Last week I hosted a group of six auction winners who had bid generously for a wine tasting at my place through CharityBuzz auction benefiting Food & Wine’s Grow for Good campaign and Wholesome Wave. Determined to pull out all of the stops, I enlisted special bottles from my personal collection that would maximize our chances of drinking bravely.
The line-up spanned the world (New York, California, France, Italy and Hungary), wine types (bubbly, white, red, and dessert), bottle sizes (half-bottle to two 3-liters), blue chips (Patz & Hall) to cult wine (Scholium Project and Le Pergole Torte), recent releases to the delightfully mature (a 2005 Beaujolais cru Morgan in magnum), and finally a bottle I had acquired from Bernie Madoff’s actual stash (through the 2011 Morrell & Co. auction that benefited the victims of this nefarious felon). Along with the wine, we nibbled various fine cheeses, salumi, and bread from nearby nirvana Eataly. Below are the wines:
1) Sparkling Pointe North Fork of Long Island Brut 2002 (New York)
2) Mulderbosch Sauvignon Blanc 2005 (South Africa, from Bernie Madoff’s stash, seized by U.S. Marshalls from Madoff’s “downstairs bedroom on right”)
3) The Scholium Project “The Sylphs” Guman Vineyard 2006 (California, Chardonnay, 3-liter bottle)
4) Patz & Hall Chardonnay Carneros Hyde Vineyard 2010 (California)
5) Cuvee du Cep d’Or Rose 2012 (France, 3-liter bottle)
Aspen Food & Wine Classic: The Fantasy Island of Gastronomy – The small plane swoops over a carpet of verdant hillocks, touches down, and deposits its passengers into a land of sun, magic, and enchantment. A return to Fantasy Island? Not unless Mr. Roarke is the debonair Jacques Pépin, the canopy-topped island wagon has been replaced by roving Lexus sedans, and Tattoo’s bell tower has morphed into white event tents.
This year’s Aspen Food & Wine Classic – the closest there is to a Fantasy Island of Gastronomy – lived up to this billing, offering a fantastical array of celebrity chef demonstrations, haute sips, and unexpected indulgences. Where else do you find the country’s newly-named Best New Chefs ladling up their signature treats (Stephanie Izard’s sublime goat stew among them), José Andrés merrily presiding over a spit-roasted pig at his party, or cowboy chef Tim Love serving up steak for a late-morning breakfast?
This year marked my fifth Aspen and, appropriately enough, found me doing five appearances. Two of them were as a contestant in the first-ever Iron Sommelier challenge, a light-hearted food-and-wine pairing competition dreamed up by wine czar and Best Cellars founder Joshua Wesson. Josh asked us to dress as a superhero, so I packed a loaded ‘stache and reprised my alter-ego, “Mark Diggler,” whose first appearance was in this Drink Bravely video about Valentine’s Day wine. Along with Josh, my fellow contestants, master sommelier Laura Pasquale of importer Palm Bay International and the Little Nell’s Vilma Mazaite, were formidable competition; Vilma emerged victorious, as detailed in this cover story in the Aspen Times.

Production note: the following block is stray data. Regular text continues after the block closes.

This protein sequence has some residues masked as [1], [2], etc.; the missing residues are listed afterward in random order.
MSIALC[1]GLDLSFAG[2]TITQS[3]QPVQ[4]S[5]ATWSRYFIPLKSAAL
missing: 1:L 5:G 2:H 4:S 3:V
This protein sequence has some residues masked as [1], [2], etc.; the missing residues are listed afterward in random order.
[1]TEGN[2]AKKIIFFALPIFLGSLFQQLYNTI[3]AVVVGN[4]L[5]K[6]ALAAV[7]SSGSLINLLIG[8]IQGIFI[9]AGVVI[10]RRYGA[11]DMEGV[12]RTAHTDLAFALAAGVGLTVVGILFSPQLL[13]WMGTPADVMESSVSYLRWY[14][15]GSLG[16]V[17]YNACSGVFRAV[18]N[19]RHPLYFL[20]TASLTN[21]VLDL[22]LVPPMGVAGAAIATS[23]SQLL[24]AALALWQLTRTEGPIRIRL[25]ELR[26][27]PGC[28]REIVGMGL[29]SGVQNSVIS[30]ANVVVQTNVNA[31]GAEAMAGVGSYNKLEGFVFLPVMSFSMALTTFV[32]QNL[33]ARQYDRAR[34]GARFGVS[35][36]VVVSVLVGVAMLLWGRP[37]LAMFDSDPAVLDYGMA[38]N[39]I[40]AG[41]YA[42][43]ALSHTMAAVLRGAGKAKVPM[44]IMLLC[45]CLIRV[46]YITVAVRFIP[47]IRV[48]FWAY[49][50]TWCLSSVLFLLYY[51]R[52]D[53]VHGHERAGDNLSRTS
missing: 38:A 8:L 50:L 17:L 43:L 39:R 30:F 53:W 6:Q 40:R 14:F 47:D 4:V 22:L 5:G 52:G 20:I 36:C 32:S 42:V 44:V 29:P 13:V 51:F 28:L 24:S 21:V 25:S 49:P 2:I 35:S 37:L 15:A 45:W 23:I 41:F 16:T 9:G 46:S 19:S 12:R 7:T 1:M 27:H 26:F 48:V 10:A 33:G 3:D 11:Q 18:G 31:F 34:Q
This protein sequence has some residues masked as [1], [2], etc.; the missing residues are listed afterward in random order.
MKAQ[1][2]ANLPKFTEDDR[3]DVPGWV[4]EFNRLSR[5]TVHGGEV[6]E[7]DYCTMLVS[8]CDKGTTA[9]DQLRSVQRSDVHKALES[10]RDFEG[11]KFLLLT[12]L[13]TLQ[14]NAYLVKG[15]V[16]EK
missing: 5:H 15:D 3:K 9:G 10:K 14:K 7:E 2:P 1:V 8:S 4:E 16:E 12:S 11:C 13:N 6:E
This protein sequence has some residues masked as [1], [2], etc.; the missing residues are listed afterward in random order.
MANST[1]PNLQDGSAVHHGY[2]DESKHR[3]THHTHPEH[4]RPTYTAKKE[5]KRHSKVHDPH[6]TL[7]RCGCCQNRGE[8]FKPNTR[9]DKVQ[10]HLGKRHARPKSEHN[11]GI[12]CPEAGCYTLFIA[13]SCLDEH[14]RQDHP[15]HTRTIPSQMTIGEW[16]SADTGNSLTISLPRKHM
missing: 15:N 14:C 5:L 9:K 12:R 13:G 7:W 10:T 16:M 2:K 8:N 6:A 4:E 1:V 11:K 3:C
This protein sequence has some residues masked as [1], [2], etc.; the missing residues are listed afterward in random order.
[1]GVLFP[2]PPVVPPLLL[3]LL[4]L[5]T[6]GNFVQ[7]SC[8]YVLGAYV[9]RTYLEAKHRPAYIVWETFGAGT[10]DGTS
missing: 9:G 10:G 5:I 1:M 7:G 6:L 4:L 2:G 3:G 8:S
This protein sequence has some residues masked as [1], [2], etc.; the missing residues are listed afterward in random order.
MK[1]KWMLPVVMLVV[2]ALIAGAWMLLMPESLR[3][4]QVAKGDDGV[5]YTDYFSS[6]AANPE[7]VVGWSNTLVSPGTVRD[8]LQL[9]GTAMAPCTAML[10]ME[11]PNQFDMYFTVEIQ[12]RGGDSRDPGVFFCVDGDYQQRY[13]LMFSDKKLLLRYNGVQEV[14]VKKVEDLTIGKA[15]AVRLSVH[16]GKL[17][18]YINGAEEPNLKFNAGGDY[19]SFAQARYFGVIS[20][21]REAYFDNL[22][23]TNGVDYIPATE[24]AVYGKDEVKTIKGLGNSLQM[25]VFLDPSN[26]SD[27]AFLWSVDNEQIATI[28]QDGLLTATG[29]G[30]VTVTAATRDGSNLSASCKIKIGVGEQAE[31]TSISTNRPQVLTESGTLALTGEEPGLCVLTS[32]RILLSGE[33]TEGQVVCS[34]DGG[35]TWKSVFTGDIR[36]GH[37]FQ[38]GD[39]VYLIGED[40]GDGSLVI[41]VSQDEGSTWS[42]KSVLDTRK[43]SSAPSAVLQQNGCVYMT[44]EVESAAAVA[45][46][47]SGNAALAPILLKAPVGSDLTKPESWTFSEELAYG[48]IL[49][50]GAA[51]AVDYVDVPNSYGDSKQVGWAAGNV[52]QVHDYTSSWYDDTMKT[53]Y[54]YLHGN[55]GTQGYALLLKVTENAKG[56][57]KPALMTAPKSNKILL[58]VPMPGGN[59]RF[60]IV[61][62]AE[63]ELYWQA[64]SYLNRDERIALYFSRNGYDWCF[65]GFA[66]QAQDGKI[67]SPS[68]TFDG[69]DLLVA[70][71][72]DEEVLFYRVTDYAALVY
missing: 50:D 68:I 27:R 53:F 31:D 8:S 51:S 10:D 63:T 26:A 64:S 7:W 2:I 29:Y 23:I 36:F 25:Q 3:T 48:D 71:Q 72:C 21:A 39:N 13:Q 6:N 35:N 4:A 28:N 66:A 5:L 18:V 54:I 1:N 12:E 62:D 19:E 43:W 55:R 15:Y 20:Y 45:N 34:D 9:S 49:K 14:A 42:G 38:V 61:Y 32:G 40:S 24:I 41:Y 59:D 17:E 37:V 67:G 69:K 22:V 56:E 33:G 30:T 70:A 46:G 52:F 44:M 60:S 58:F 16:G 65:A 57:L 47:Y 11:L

Then it was on to teach my other seminars, “Beat the Heat: Wine with Spicy Food” and “How to Drink Wine Like a Pro,” both packed to the rafters with spirited grape nuts. Always looking to give my audiences a special experience, I ended each seminar with a taste from bottles I won at the auction of Bernie Madoff’s wine collection, which Morrell & Co. had conducted in May, the proceeds going to Madoff’s victims. Despite news reports that Madoff’s collection was third-rate and overpriced, I had discovered a few enticing and relatively affordable lots: 2005 Mulderbosch Sauvignon Blanc and 1997 Antinori Guado al Tasso, both affixed with nifty seizure tags from the U.S Marshall’s Office. And, anyway, when else do you get to drink the historical equivalent of Al Capone’s gun – and share it with 150 of your closest drinking buddies? Knowing that every good experience needs a t-shirt, or some sort keepsake to flaunt, I had special cards made that certified that the card holder “actually tasted Bernie Madoff’s wine” and that they “now, unequivocally and forevermore, drink bravely.”
I also attempted the wine educator’s equivalent of walking a high-wire and sabered a bottle of Champagne at each seminar. As demonstrated in this video, the art of saberage shouldn’t be attempted at home, or perhaps anywhere, if one is interested in preserving life and limb. Thankfully, the bottles sheared open as intended, a few unsuccessful attempts notwithstanding, and one of the Classic’s ace volunteers, Grafton Smith, happened be a pro photographer and was there to capture the knifework you see at the top.